We Love 77: Punk Paintings
At one point I came face to face with Johnny Rotten, or it could have been his twin brother. Actually, there was quite a buzz in the air, helped by the fact that the wonderful Don Letts was DJ for the night. I was desperate to dance as he spun all the best of late 70s reggae, Toots and the Maytals and lots of other good stuff that I recognised but couldn't name. My toes were twitching but the cool crowd locked my knees with their 1977 stares.
Gaye Advert was there and we had a chat; she's an artist herself as well as featuring in one of the paintings and she recommended another exhibition which I want to go and see (Andreas von Chrzanowski at the Case Gallery in Curtain Road) and Poly Styrene came up to talk to her. She asked me how the book was doing and I told her that I am talking to someone about bringing out a paperback with some more interviews and asked if she would like to be interviewed and she said yes, so that is good news. Both women are very friendly and don't have the 'I'm famous, don't touch me' attitude that the people who aren't famous have.
I have the right to look for a publisher now for the paperback version; I want to try to interview the Au Pairs and Delta 5 as well as the Marine Girls and Shanne from the Nips, and Kate Korris. I loved doing the interviews for the hardback, it was easily the best part of it all and it would be great to carry on.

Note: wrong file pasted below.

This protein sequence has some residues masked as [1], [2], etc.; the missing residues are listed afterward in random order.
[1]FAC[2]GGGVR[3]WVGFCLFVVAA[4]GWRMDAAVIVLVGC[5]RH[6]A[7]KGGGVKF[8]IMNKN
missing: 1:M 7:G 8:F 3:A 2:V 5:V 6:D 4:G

Anyway- the paintings. The best ones were The Nipple Erectors (they were selling cocktails of that name!) with a very funny rendition of Shane McGowan with Shanne standing behind him; and one of John Cooper Clarke standing next to a giant budgie exactly the same size as him. The budgie looks affronted, and John Cooper Clarke cowers in fear beside it.
Poly was doing a talk later to introduce a film of X-Ray Spex at the Roundhouse in 2008 but I had to leave to give Whippersnapper his insulin. It was an unexpectedly lively evening, full of what I took to be punk rockers' offspring selling programmes and things like that. There were some very well dressed people (see the shoes above) and I wished I'd got into my finery. I recognised loads of people but wasn't sure why, whether it was because I knew them from back then, or because they were (anti)stars of punktimes.
It was nice to be among people my age who could have given some flashy teenage snappy dressers a run for their money: all is not lost, I thought, until I realised how dowdy I looked in comparison. The hiking boots were a mistake, perhaps!
The exhibition was organised by WW Gallery www.wilsonwilliamsgallery.com, and there are screenings until the end of March. Watch out in particular for She's a Punk Rocker UK, by Zillah Minx, on Thursday 4th March at 6.45.